The Meaning of Red Herring, Ad hominem, and Other FallaciesSeptember 29, 2020
People sometimes use strange jargon like “red herring” or ‘Occam’s razor” when they try to disprove arguments that they don’t like. Such words then force the other side to do research on what those jargon mean. This can potentially waste a lot of time since there are a lot of fallacies.
These fallacies were merely created by academics for the sake of creating something, just as mathematicians create paradoxes, and theoretical physicists create useless theories because thinking is part of their job.
Socrates was aware of such useless thinking and so he classified the output of all logic into either truth, falsehood, or sophistry. I combined this with David Hume’s definitions to visualize them.
Truth vs Fallaccy
A truth is a direct relation and equivalence of a metaphysical idea to a physical reality or manifestation. A fallacy is a non-equivalence. “Unicorns exist” is true if they are perceivable by all and false if not perceivable.
A truthful logic leads to an idea that everyone can perceive or exist in reality. A false logic directly leads to an idea that does not exist or cannot persist (just as some subatomic particles exist only for a few nanoseconds). These are called “formal fallacies”
A sophistry is a train of ideas that leads to a fallacy. An example is: “The economy will grow fastest if capital gains taxes are abolished.” Sophistries are now called “informal fallacies”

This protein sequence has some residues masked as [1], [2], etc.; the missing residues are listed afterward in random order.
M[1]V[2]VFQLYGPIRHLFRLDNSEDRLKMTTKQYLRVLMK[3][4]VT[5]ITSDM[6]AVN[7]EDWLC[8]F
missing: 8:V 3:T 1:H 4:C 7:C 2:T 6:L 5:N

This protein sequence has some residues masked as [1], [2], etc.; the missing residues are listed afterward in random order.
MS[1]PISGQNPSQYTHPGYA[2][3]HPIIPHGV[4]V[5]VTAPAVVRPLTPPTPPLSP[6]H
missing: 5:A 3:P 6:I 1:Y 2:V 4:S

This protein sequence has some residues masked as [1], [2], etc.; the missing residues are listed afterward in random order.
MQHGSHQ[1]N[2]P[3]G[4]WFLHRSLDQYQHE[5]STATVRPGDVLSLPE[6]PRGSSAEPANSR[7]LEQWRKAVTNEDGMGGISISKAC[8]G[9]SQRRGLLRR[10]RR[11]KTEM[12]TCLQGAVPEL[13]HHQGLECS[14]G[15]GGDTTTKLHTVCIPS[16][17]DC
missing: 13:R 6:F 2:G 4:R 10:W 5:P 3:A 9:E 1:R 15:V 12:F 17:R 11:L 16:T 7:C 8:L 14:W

Fallacies are easy to detect because there is no long train of ideas to confuse the mind. But sophistries are harder because of the long logic. In order to simplify them, common English words can be used instead of jargon below.
Solution: Give a real-world example that refutes the fallacy
“Misdirection” instead of “Red Herring”
A misdirection uses the natural relation of two related ideas to misdirect the logic onto a fallacy. An example is: “Children are our future, so we must raise taxes for a better future.”
Solution: Crush the misdirecwtion
“Specific Misdirection” instead of “Straw Man”
A specific misdirection is a misdirection that resolves into a specific idea. Examples are:
- Children are our future, so we must raise taxes to fund all children’s programs.
Solution: Same as above
“Fake dilemma” instead of “False Dichotomy"
A fake dilemma forks away from the truth. Examples are:
- “Children are our future. Either we give them everything they need or give them nothing at all.”
- “You can either get married or be alone for the rest of your life”
Solution: Mention a third option
“Personal attack” instead of “Ad hominem”
A personal attack goes outside of the ideas in the logic and goes to the other party instead, as an idea in itself. An example is: “You’ve never had children so your advocacy against children’s programs is wrong.”
Solution: Re-divert back to the topic
“Circular answer” instead of “Begging the Question”
A circular answer answers itself. Examples are:
- “Children are the future because children are the future.”